The path to winning back the Iowa Senate – now or in the next election cycle – got more complicated today for Democrats with Senator Chaz Allen’s announcement that he will not seek reelection this year. Allen withdrew his nomination for Senate District 15 in order to take a new job opportunity out of state.
It would have been Allen’s first reelection to the Senate after his initial win in 2014 and prior service as the mayor of Newton. The district covers most of Jasper County and the eastern, mostly rural side of Polk County and Altoona.
Allen, who was a very popular mayor that helped take the town through the post-Maytag era, was seen as a shoe-in for reelection this year even though it’s a politically swing district. The current Republican candidate, Tim Shay, a Navy veteran and retired AT&T worker, hasn’t raised any money and doesn’t seem to have much of a visible campaign online.
While Jasper County used to be a mostly-reliable Democratic area, Allen’s district voted for Donald Trump 53% to 39% over Hillary Clinton in the 2016 election. Democrat Wes Breckenridge represents the Jasper County half while Republican Zach Nunn represents the Polk County side of the district in the Iowa House.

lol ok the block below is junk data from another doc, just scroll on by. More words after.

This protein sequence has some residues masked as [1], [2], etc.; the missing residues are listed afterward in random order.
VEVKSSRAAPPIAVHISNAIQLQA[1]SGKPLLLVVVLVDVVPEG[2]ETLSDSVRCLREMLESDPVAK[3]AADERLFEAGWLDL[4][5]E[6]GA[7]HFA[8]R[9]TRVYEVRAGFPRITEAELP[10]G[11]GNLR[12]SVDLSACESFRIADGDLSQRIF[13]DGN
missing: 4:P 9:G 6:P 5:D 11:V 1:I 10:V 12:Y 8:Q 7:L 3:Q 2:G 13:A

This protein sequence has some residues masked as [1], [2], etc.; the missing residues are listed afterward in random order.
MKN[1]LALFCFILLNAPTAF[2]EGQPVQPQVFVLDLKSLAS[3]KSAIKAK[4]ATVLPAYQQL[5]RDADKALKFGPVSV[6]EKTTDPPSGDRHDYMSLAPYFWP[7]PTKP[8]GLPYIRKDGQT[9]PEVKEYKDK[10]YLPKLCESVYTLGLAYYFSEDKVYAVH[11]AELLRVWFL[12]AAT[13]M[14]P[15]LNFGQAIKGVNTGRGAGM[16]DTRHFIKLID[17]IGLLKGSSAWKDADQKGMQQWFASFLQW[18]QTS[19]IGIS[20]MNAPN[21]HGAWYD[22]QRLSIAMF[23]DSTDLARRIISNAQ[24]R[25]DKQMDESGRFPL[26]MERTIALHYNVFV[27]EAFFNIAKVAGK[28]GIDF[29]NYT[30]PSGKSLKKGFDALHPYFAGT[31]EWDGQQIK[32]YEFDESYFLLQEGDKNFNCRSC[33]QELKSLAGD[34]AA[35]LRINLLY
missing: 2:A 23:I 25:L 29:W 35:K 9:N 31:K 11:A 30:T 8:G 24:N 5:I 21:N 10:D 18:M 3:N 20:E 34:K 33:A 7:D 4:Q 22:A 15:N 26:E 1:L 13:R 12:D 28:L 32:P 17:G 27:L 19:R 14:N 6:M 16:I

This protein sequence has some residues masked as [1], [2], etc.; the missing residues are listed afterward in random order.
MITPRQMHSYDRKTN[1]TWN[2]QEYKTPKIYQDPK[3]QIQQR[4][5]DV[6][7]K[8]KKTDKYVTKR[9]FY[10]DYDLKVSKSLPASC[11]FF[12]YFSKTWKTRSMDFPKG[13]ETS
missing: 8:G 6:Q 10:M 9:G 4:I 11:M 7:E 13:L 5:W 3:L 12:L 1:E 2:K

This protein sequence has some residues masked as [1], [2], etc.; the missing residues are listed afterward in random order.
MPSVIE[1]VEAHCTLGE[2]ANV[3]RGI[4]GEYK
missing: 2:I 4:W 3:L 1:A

Given that there’s not much activity from the Republican nominee, this should still be a seat Democrats can win in November as long as the overall political winds head in their direction. But it’ll take time and money for the party to find a new candidate and properly fund them enough to introduce them to voters.
It has not been an easy cycle for the Senate Democrats, who have now lost two of their strongest incumbents in swing districts carried by Trump. Today’s news comes on the heels of Senator Rita Hart’s pick as Fred Hubbell’s running mate. That opened up a swing district in the Clinton-based seat where Republicans have a strong candidate in Chris Cournoyer. Democrats nominated Patti Robinson for that seat last week. And Nate Boulton’s decision to return to the Senate adds an additional headache for Senate Minority Leader Janet Petersen, who had called on him to resign.
Meanwhile, Republican Majority Leader Jack Whitver put up a solid fundraising report yesterday of $186,575 raised for the latest reporting period.
The Iowa Senate currently has 29 Republicans, 20 Democrats and one independent. Republicans are assured a pick-up in Northwest Iowa’s Senate District 1 where the independent David Johnson chose not to seek reelection. Democrats would have to win back six seats this year on a map with limited options to retake the majority. However, if they’re to have any chance of recapturing it in 2020, they need to at least win two or three this year and not lose any Democratic-held seats.
by Pat Rynard